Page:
What is a Newman Civic Fellow?
Nominations for the Newman Civic Fellowship will continue until February 1st! College and university Presidents are encouraged to nominate a civic-minded student whose work betters their campus and surrounding community.
Alexis Smyser, who will be graduating this May from UIC with a major in Communications and minors in Urban Planning and International Studies, is one such example of a Newman Civic Fellow who strives to make change in her community.
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Road to the Newman Civic Fellowship
Alexis grew up on the west side of Chicago in Humboldt Park. Her parents were active participants in the local community; her mother ran for the Illinois state senate in 1990, and her father was an active church and community leader.
After high school, Alexis served a year in AmeriCorps with Public Allies, a nonprofit, once helmed by Michelle Obama, which promotes youth civic engagement. Alexis said that her experience with Public Allies cemented her passion for civic engagement work.
“Public Allies gave me the opportunity to learn from both local leaders and global leaders,” she said. “Being able to study the methods communities have used to create positive social change around the world, and discover the different perspectives and cultural lenses that people apply to those positions of leadership was important. I think it was one of the biggest influence on my current work.”
As a student at UIC, Alexis was a founding member of LPODER, a new student organization that aims to increase awareness of urban planning within the Latino community. LPODER works with both college and high school students to develop urban planning skills and increase the Latino retention rate in the field, which she said only has 4% Latino representation country wide.
Alexis recently helped bring LPODER’s mission to her home community. Through a partnership with an after school program at West Town Bikes, LPODER worked with high school students who were passionate about bicycles and turned their enthusiasm for the project into direct community action. Alexis said that connecting the students’ interest in bicycling to issues facing the community helps the kids naturally come to understand shared ownership of a community.
“The students were taught how to collect street traffic data, how to draft public policy proposals, and how to look at neighborhoods as Urban Planners,” she said, “and now they’re getting ready to propose new bike lane routes to the city council. They are really excited. They want to address dangerous streets and intersections around their neighborhoods in Belmont Cragin and Humboldt Park. It shows them how civic action can really work for and improve the community.”
Joining the Newman Civic Fellowship
It was this kind of passion for community action that earned Alexis a nomination to the Newman Civic Fellowship Conference, where she met with student leaders from around the country. She said that one of the most interesting aspects of the conference was learning about the various challenges facing community activists depending on the type of community they live in.
“I thought it was interesting to see the strategies students from more rural communities used to build grassroots awareness for their causes,” she said. “Being from Chicago, I have a certain way of interacting with grassroots initiatives that might not work in other cities.”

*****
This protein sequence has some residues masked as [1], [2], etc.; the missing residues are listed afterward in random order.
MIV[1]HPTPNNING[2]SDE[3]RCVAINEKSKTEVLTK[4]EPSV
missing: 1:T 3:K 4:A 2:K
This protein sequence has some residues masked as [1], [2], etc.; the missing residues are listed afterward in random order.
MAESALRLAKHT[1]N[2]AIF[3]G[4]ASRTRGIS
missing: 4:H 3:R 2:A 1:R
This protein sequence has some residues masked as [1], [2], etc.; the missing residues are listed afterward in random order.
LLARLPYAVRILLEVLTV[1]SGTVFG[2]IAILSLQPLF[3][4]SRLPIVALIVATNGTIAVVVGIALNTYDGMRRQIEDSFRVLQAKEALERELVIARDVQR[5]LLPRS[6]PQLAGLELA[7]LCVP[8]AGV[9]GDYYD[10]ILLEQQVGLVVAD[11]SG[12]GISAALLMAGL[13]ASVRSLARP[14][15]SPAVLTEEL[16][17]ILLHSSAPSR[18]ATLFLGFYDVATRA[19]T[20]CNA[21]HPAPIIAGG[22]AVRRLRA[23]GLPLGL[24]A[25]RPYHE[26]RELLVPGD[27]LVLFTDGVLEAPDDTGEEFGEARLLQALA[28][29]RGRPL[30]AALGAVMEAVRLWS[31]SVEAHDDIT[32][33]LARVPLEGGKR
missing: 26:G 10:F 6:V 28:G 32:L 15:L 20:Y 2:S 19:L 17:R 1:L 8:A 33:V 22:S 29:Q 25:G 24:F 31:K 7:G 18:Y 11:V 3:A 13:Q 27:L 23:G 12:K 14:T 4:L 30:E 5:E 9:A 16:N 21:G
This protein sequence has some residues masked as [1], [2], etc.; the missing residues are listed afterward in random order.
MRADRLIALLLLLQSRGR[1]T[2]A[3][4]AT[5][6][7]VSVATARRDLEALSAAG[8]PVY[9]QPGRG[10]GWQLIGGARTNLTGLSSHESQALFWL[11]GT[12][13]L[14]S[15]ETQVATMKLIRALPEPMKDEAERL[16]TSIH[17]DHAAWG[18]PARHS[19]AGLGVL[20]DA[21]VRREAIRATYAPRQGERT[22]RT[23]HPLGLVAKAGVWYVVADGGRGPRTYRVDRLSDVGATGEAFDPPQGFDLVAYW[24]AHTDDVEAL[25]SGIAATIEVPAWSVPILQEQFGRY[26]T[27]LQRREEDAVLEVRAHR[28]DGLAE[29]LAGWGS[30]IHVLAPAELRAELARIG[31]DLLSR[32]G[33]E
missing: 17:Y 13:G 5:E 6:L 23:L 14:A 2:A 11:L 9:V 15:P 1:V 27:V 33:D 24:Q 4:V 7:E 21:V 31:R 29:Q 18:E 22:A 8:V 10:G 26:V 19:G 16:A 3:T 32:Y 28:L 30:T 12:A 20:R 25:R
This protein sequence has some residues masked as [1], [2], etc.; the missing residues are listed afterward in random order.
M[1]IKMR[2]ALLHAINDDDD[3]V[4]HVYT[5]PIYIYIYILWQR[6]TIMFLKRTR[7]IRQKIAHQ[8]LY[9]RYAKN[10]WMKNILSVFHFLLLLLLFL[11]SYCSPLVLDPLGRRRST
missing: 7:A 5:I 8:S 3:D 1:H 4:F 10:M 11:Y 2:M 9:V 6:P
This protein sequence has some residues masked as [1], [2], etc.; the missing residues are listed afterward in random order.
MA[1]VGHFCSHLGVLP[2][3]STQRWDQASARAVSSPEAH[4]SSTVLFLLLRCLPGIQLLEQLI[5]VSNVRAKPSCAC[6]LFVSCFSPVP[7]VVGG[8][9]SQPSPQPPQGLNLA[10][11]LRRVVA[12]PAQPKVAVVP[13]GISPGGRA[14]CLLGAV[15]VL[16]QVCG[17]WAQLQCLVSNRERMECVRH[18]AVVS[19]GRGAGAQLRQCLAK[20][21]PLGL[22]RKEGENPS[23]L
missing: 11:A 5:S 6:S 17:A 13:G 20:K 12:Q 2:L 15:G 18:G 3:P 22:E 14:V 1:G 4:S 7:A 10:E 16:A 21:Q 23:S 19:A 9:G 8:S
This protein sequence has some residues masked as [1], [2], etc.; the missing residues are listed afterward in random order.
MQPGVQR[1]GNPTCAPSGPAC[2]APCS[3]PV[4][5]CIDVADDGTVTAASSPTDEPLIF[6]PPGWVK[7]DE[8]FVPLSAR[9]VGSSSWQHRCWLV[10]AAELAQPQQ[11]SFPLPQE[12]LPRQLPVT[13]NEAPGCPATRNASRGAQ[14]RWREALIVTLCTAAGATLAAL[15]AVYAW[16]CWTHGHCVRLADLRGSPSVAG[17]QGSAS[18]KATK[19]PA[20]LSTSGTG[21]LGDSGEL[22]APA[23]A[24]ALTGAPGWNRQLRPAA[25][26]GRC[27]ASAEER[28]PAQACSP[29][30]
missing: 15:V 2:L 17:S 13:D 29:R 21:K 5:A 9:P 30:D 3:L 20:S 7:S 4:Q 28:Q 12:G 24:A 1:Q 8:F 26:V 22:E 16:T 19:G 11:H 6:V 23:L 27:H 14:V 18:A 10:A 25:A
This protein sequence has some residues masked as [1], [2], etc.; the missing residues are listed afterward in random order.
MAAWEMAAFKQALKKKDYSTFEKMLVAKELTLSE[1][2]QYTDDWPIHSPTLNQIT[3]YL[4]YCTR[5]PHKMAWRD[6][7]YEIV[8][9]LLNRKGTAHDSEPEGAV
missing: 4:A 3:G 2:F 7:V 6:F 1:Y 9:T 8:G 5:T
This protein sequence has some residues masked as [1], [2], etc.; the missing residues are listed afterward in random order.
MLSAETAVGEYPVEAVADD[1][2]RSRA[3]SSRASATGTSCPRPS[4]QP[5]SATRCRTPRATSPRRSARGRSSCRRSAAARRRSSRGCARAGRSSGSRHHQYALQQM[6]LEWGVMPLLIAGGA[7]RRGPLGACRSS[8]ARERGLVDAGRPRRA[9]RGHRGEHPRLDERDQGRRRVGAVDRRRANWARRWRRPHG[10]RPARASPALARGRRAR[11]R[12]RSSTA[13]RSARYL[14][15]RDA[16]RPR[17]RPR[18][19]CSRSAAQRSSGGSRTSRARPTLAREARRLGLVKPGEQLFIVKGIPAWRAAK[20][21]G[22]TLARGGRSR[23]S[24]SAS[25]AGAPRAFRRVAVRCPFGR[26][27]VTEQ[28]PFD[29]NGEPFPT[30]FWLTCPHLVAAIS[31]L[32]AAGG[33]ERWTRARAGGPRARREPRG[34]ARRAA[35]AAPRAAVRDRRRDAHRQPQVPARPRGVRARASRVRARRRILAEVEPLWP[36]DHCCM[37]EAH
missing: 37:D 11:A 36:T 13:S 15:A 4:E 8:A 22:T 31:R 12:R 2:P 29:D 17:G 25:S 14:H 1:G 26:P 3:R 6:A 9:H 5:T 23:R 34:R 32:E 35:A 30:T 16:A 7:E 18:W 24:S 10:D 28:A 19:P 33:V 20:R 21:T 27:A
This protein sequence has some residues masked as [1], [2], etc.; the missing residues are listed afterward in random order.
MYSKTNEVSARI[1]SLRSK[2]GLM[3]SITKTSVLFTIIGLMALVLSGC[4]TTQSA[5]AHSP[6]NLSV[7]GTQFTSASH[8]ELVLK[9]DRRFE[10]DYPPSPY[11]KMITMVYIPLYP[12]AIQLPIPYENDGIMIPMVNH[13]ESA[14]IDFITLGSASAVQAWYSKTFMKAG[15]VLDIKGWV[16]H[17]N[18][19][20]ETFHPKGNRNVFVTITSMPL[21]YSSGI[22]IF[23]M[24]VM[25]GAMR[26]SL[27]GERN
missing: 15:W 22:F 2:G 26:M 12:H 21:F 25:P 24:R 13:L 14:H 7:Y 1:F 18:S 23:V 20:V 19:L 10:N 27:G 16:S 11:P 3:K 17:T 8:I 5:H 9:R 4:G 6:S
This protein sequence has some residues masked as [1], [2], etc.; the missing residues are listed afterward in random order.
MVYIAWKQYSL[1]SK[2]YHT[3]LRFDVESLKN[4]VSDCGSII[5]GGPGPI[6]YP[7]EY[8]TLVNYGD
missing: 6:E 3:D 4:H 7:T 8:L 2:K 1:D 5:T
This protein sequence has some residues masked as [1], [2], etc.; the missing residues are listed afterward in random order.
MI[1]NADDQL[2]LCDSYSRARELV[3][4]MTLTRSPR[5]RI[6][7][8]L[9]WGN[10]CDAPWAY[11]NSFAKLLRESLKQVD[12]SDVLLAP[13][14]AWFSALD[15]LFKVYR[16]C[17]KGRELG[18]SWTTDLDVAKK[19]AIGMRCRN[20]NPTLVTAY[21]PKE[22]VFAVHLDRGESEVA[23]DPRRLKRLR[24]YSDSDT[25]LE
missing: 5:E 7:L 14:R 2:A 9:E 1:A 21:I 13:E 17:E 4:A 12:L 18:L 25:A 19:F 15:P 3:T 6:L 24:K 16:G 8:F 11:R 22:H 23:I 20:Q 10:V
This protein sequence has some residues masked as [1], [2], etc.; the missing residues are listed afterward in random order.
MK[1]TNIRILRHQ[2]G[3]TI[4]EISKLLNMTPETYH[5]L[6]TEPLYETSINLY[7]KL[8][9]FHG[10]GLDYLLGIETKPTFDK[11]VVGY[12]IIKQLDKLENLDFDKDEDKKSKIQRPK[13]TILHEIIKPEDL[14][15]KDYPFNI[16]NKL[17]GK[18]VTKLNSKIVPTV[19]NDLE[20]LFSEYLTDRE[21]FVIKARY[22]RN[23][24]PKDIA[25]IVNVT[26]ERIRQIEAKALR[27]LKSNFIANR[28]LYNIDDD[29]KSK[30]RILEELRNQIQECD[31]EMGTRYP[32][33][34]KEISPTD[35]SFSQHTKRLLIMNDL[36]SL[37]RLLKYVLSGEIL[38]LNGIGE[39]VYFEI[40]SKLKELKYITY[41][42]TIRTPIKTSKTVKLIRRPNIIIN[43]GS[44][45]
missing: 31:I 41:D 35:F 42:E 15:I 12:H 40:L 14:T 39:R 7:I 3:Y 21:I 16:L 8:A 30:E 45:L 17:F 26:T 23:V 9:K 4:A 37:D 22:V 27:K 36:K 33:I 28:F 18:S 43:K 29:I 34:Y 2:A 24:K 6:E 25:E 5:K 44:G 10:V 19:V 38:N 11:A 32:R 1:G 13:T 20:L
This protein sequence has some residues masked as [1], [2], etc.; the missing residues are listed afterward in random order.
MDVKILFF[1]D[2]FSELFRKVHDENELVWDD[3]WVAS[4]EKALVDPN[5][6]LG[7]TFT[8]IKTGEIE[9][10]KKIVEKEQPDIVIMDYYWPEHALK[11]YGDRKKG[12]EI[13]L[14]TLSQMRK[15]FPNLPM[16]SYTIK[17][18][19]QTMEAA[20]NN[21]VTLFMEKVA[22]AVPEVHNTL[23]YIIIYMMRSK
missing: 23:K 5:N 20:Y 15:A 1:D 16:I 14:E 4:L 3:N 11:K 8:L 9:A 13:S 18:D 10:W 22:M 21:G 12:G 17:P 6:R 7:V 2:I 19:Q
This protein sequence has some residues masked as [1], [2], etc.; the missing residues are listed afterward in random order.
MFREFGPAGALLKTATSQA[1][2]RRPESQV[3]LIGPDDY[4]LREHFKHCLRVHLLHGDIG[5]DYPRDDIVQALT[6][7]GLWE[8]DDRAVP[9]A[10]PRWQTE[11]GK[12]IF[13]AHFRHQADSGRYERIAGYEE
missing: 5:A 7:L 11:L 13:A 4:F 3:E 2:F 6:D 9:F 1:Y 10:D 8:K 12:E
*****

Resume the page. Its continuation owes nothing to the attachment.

Alexis has continued to stay in contact with the friends she made at the Newman Civic Fellowship Conference online. She said she finds it inspiring to see what each of them have gone on to do.
“I saw that one of the other fellows gave a speech at South by Southwest this year,” she said, “and I found that to be really motivational. It inspires me to explore greater opportunities for myself via platforms I might not have thought of before.”
Alexis has been keeping busy since the conference by organizing a fundraising event at the popular local art gallery, Congruent Space. The fundraiser put the work of well-known local artists up for sale in order to raise funds for the ongoing hurricane recovery efforts in Puerto Rico.
As she continues to work within the community, Alexis continually reminds herself why her voice is important.
“We need to let them know that we are here, we intend to hold them accountable, and we are preparing to take our turn at leadership in all sectors.”
“As young people, we have a lot of power,” she said. “We are one the largest voting blocs in the U.S., and we can’t take that for granted. We can’t let our elected officials think that our input doesn’t matter because we don’t care enough to show up to vote. We need to let them know that we are here, we intend to hold them accountable, and we are preparing to take our turn at leadership in all sectors.”
One piece of advice Alexis would give to young people who want to make an impact in their community worthy of the Newman Civic Fellowship, but aren’t sure how, is to follow your interests.
“Not everyone is going to want to join a political group; not everyone is going to want to join an identity or arts-based group,” she said. “But everyone can find a community that they share an interest with, and they can work to use their skills and interests to contribute to the greater community.”
Alexis is just one example of a successful Newman Civic Fellow candidate. Last year, five schools in Illinois were represented by students engaged in their community. Campus Compact wants to continue to recognize the great work being done by college students in Illinois, so make sure to let your President’s office know of this opportunity to recognize civic engagement on your campus.
Nominations end February 1st!
Click here to nominate a Newman Civic Fellow!
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